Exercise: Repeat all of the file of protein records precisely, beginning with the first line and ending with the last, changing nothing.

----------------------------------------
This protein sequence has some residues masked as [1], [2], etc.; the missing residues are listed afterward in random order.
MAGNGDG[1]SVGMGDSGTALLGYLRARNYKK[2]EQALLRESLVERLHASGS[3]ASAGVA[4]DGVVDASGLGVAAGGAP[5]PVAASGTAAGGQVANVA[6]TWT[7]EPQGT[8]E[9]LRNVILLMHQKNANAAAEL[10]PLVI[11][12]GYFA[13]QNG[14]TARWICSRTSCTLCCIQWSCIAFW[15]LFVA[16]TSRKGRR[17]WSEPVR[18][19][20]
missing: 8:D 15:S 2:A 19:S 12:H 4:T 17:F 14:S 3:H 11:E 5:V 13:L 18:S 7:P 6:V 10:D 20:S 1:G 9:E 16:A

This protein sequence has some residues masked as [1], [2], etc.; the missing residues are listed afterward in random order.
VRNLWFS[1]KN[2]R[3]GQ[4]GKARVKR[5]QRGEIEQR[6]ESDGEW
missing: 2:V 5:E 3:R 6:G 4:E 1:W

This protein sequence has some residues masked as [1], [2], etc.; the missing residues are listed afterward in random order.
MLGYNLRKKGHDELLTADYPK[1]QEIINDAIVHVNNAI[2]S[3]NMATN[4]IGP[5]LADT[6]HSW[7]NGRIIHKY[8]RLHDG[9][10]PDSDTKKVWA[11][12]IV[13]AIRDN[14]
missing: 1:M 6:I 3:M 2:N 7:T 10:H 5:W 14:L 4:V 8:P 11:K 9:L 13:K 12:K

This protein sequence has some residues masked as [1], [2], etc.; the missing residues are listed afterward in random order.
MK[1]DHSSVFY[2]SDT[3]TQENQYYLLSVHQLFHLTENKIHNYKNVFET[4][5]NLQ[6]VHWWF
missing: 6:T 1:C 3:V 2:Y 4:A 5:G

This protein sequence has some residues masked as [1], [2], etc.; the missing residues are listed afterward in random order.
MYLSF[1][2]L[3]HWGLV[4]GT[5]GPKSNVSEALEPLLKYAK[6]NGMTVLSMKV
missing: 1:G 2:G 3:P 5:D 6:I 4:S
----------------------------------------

This protein sequence has some residues masked as [1], [2], etc.; the missing residues are listed afterward in random order.
MAGNGDG[1]SVGMGDSGTALLGYLRARNYKK[2]EQALLRESLVERLHASGS[3]ASAGVA[4]DGVVDASGLGVAAGGAP[5]PVAASGTAAGGQVANVA[6]TWT[7]EPQGT[8]E[9]LRNVILLMHQKNANAAAEL[10]PLVI[11][12]GYFA[13]QNG[14]TARWICSRTSCTLCCIQWSCIAFW[15]LFVA[16]TSRKGRR[17]WSEPVR[18][19][20]
missing: 8:D 15:S 2:A 19:S 12:H 4:T 17:F 14:S 3:H 11:E 5:V 13:L 18:S 7:P 6:V 10:D 20:S 1:G 9:E 16:A

This protein sequence has some residues masked as [1], [2], etc.; the missing residues are listed afterward in random order.
VRNLWFS[1]KN[2]R[3]GQ[4]GKARVKR[5]QRGEIEQR[6]ESDGEW
missing: 2:V 5:E 3:R 6:G 4:E 1:W

This protein sequence has some residues masked as [1], [2], etc.; the missing residues are listed afterward in random order.
MLGYNLRKKGHDELLTADYPK[1]QEIINDAIVHVNNAI[2]S[3]NMATN[4]IGP[5]LADT[6]HSW[7]NGRIIHKY[8]RLHDG[9][10]PDSDTKKVWA[11][12]IV[13]AIRDN[14]
missing: 1:M 6:I 3:M 2:N 7:T 10:H 5:W 14:L 4:V 8:P 11:K 9:L 13:K 12:K

This protein sequence has some residues masked as [1], [2], etc.; the missing residues are listed afterward in random order.
MK[1]DHSSVFY[2]SDT[3]TQENQYYLLSVHQLFHLTENKIHNYKNVFET[4][5]NLQ[6]VHWWF
missing: 6:T 1:C 3:V 2:Y 4:A 5:G

This protein sequence has some residues masked as [1], [2], etc.; the missing residues are listed afterward in random order.
MYLSF[1][2]L[3]HWGLV[4]GT[5]GPKSNVSEALEPLLKYAK[6]NGMTVLSMKV
missing: 1:G 2:G 3:P 5:D 6:I 4:S